Along with the normal upgrades and improvements that come with any software release, Apple’s iTunes version 10 contained an accompanying twist – the first distributed version of Ping, a combination social networking / music purchasing platform.
If you haven’t seen or tried it, the premise is pretty simple: like Facebook, you can connect with your friends, family members, and colleagues through your Ping profile; and, as with Twitter, you can see feeds and updates from celebrity artists who want to share news and thoughts.
What makes Ping different than other social networking sites, however, is that it’s all built around the iTunes store. In other words, the whole point of sharing your taste in music, the interaction with stars from different genres, and the feedback you can give and receive in moments, is set to help you make a better buying decision.
On the surface, this is a win-win for both Apple and its customers; on a deeper level, it’s a huge win for that company, and probably a sign of things to come.
The reasons are simple: first, social media marketing is growing at an astounding rate. There are hundreds of millions of people using sites like Facebook and LinkedIn right now, and hundreds of thousands more joining every month. Companies have been looking for a way to tap into these markets more effectively for quite some time, and Apple seems to have figured out a relatively seamless way to do it.
And secondly, it’s just good old branding. The more you use Ping, the more likely you are to keep buying your music, and music players, from Apple. What’s more, the more accustomed you become to using it, the more likely you are to bring your friends and family into the network, too. In that way, Apple is turning social networking into a constantly-strengthening storm of new revenue.
Besides being the case of savvy Internet marketing strategy, though, what does any of this have to do with independent auto dealers?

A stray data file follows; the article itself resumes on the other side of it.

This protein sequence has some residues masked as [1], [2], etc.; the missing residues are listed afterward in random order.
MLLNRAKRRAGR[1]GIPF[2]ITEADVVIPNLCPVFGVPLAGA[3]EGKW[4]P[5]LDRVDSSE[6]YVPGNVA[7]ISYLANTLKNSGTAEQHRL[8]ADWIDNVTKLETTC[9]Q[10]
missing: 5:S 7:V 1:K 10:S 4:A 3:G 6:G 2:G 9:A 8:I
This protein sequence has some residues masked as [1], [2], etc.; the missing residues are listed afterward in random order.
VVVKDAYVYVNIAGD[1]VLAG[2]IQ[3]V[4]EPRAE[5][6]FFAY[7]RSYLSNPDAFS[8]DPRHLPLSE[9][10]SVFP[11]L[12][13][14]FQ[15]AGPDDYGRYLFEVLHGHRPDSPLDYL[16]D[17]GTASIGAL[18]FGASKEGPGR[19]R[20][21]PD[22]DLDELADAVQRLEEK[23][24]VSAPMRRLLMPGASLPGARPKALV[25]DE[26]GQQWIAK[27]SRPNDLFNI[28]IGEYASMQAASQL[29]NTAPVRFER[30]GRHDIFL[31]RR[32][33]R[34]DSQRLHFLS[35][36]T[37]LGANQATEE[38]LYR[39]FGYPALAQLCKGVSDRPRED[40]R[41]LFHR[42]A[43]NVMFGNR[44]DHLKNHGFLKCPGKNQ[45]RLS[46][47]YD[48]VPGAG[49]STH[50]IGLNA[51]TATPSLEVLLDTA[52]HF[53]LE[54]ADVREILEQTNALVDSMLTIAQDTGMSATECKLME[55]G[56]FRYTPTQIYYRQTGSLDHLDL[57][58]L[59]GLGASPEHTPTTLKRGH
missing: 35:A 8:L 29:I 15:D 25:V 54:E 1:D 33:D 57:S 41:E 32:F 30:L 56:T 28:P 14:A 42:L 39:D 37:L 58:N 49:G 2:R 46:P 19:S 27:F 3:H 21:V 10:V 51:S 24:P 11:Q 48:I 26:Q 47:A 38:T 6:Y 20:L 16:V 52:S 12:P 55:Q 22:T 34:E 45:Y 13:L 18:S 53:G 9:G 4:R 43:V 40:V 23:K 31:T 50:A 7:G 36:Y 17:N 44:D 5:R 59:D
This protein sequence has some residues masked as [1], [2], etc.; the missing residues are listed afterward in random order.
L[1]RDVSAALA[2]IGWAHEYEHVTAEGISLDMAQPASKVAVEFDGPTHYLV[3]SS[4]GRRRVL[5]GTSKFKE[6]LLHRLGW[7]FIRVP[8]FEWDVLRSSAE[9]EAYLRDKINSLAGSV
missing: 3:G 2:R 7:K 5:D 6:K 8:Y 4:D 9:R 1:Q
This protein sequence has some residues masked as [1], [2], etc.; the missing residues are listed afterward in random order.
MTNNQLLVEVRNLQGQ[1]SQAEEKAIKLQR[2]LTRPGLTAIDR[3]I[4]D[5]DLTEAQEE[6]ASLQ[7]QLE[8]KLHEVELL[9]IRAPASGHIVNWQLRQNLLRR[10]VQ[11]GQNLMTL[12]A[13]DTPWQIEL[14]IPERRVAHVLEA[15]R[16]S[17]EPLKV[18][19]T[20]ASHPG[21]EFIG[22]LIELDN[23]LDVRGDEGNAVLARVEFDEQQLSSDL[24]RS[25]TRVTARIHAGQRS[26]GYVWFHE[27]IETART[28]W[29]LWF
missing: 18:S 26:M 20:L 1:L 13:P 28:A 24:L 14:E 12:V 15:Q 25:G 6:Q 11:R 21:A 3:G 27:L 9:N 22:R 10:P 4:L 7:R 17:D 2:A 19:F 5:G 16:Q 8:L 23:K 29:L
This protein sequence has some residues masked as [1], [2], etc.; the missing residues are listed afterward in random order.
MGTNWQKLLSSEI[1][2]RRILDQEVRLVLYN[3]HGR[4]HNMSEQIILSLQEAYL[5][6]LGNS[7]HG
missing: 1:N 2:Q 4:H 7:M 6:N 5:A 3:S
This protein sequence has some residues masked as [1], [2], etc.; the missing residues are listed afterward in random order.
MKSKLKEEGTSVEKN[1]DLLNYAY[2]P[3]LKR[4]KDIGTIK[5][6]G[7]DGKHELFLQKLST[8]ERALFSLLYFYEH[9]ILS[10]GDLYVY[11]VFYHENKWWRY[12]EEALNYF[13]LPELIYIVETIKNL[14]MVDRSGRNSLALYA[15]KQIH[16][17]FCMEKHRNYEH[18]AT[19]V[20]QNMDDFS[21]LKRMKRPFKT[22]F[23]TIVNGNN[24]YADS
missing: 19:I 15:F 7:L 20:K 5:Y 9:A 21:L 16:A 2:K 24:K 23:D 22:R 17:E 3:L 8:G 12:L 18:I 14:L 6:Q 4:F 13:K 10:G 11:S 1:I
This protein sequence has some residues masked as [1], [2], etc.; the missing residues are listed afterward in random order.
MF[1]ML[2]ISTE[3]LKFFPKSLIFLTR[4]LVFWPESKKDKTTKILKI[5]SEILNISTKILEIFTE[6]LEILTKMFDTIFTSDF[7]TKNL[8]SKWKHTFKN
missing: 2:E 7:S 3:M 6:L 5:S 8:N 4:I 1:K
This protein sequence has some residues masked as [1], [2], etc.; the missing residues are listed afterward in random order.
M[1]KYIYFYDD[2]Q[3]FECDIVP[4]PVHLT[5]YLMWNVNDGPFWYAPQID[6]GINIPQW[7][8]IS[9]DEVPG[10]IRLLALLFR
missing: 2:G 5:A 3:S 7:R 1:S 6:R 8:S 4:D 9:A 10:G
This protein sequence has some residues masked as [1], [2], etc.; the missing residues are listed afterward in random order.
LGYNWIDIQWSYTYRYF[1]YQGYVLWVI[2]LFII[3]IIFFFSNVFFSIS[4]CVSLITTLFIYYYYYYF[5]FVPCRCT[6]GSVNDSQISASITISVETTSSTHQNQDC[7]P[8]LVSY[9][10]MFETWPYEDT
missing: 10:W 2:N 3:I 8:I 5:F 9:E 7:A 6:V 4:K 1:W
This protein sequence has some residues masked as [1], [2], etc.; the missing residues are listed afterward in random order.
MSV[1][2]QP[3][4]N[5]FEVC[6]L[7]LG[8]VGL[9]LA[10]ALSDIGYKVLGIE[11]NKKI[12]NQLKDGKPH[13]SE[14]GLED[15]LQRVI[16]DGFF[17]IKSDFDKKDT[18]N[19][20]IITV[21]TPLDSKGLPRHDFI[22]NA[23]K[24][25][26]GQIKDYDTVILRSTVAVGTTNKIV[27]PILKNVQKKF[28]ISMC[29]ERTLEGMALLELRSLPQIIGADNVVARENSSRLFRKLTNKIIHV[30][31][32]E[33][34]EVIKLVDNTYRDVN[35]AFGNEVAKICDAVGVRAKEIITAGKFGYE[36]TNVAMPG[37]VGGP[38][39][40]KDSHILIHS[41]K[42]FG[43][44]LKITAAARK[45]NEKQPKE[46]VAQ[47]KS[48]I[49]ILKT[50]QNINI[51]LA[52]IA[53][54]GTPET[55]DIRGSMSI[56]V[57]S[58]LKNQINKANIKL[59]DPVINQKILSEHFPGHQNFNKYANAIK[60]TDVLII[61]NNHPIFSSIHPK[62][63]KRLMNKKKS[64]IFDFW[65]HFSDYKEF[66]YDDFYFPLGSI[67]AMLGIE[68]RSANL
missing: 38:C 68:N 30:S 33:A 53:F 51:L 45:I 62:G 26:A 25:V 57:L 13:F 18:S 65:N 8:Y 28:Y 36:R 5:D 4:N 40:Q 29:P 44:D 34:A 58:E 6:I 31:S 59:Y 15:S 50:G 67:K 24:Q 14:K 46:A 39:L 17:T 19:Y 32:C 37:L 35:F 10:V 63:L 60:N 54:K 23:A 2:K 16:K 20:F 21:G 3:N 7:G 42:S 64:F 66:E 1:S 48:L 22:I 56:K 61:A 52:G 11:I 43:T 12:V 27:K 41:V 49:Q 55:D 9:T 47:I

Well, the music and auto industries have something very particular in common: people feel very strongly about their personal tastes and preferences. It’s not just about the car, or the band, it’s about the feeling that being associated with them gives you. For that reason, it’s a smart bet that the ties between social networking and the auto industry are going to deepen in the years to come.
Of course, a lot of that growth is going to come to and from the major manufacturers. But that doesn’t mean that independent dealers like you can afford to sit the game out. To take advantage – and reach your customers more effectively – you’re going to have to not only keep an eye on what the bigger players are doing in social networking, but also what kinds of industry and location-specific social media platforms are going to pop up over the next couple of years.
The real winners in social media so far – the companies like Facebook and Apple – are doing well because they’ve anticipated the next steps and made sure to be in front of them. Even if you aren’t going to be launching your own social networking site soon, there’s no reason your dealership can’t do the same. Auto dealers and manufacturers are going to rely more and more on social networking in the years ahead, so pay attention to where tomorrow’s customers are headed and try to get there first.